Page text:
The Journal Gazette
 
 
Tuesday, October 20, 2020 1:00 am

Scientific consensus

Journals united in unprecedented rejection of Trump

Christer Watson

Regular readers will not be surprised by my opinions on the upcoming presidential election. In this last piece before the election, I want to draw everyone's attention to another set of opinions.

Four science journals have recently taken unprecedented positions by editorializing against Donald Trump. The journals are the most mainstream journals in the country: the New England Journal of Medicine, Nature, Scientific American and Science.

It is hard to convey how much these journals are typically not interested in national, partisan politics. The publishers are well aware that both Democrats and Republicans have, in the past, supported scientific research and ignored scientific advice.

The New England Journal of Medicine is among the most respected journals in the world publishing original medical research; it has been publishing for 208 years. That is longer than we have accepted that germs cause disease.

Scientific American has been publishing for 175 years and has published works by more than 200 Nobel Prize winners. Nature and Science are the two most prestigious general science journals, publishing the best original science research in the world.

None of these journals has ever endorsed a presidential candidate.

Typical article titles are “The cellular basis of distinct thirst modalities” (Nature), “Life Expectancy after Bariatric Surgery” (New England Journal) or “Coherently forming a single molecule in an optical trap” (Science). Their goal is to publish new scientific discoveries.

They are not generally interested in politics. That is not their business model.

For broadly similar reasons, the journals broke with their traditions and editorialized against Trump for president. For example, the Journal clearly explained how the pandemic has been handled terribly. Americans have suffered far more from this disease than people in other countries, both rich and poor.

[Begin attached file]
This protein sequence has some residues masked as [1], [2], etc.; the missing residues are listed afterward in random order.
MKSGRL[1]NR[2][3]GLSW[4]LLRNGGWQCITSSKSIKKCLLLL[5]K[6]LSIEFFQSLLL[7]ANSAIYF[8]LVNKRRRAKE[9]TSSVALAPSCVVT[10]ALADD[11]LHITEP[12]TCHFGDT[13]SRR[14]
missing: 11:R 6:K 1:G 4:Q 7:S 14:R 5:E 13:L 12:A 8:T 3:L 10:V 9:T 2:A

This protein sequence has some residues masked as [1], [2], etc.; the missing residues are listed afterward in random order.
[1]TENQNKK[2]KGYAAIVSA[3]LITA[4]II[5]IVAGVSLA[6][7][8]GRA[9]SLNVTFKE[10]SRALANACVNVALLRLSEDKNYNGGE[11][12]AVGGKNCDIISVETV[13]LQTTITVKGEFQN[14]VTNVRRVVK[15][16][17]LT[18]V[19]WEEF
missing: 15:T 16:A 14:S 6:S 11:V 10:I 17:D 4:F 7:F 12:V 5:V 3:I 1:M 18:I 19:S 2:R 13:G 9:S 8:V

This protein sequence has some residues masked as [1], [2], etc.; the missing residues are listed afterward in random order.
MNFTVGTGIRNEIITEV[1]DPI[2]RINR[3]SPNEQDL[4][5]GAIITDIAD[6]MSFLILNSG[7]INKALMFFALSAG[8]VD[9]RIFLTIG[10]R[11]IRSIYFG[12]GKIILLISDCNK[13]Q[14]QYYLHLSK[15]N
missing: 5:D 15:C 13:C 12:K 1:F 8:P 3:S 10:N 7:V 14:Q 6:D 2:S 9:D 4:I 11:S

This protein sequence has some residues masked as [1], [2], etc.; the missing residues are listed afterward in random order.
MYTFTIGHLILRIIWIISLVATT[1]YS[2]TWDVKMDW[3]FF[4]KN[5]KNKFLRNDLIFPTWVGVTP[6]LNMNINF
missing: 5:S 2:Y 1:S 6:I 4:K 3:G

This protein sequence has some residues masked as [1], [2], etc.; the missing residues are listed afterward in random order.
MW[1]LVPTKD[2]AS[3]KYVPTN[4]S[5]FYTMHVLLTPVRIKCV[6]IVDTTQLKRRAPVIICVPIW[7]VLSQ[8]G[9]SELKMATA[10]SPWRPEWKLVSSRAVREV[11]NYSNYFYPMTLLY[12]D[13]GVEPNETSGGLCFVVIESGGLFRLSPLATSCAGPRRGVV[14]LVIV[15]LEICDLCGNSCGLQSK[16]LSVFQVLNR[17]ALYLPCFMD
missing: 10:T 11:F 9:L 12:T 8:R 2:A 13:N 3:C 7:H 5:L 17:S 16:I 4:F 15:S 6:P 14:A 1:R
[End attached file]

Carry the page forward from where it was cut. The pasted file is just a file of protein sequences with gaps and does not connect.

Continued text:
That suffering, they argue, is largely because we have failed at every step to deal with the disease.

Testing is still below needed levels, as measured by the number of tests per infected person. Social distancing rules were poorly coordinated and weakly enforced. Mask wearing is widely ignored because it was made a sign of political affiliation.

Nature, being a more general science journal, widens its argument. It mentions that COVID-19, global warming and nuclear weapons proliferation are all global problems. Their solutions require global cooperation. Nature describes how the Trump administration has undermined international agreements or organizations related to each of these issues.

It also describes how the federal response to the virus was taken away from the Centers for Disease Control and Prevention, which is filled with actual doctors and other scientists, and given to a task force led by Jared Kushner and Vice President Mike Pence. Neither has significant scientific expertise.

This move has become common, to shift decision-making on technical problems away from experts and to close political allies. The Environmental Protection Agency and the Food and Drug Administration provide unfortunate examples.

In the case of the pandemic, Nature argued that the administration's distrust of scientific expertise has been fatal.

The editor in chief of Science has specifically called out the early lies of Trump regarding the pandemic. He described the now well-known interviews in January between Bob Woodward and Trump in which Trump clearly understands the dangers of the virus in private, but then denies those dangers in public.

Those lies about the fundamental science of the disease put Americans' lives at immediate risk. They helped spread the disease more widely.

This is not a typical election. These editorials are not typical positions.

Scientific American and the New England Journal of Medicine were published when Franklin Roosevelt was president, when Abraham Lincoln was president. And this year marks the two journals' first presidential endorsements.

The reason is best summarized by the New England Journal: “...truth is neither liberal nor conservative. When it comes to the response to the largest public health crisis of our time, our current political leaders have demonstrated that they are dangerously incompetent.”

 

Christer Watson, of Fort Wayne, is a visiting assistant professor of physics at Purdue University Fort Wayne. Opinions expressed are his own. He wrote this for The Journal Gazette, where his columns normally appear the first and third Tuesday of each month.


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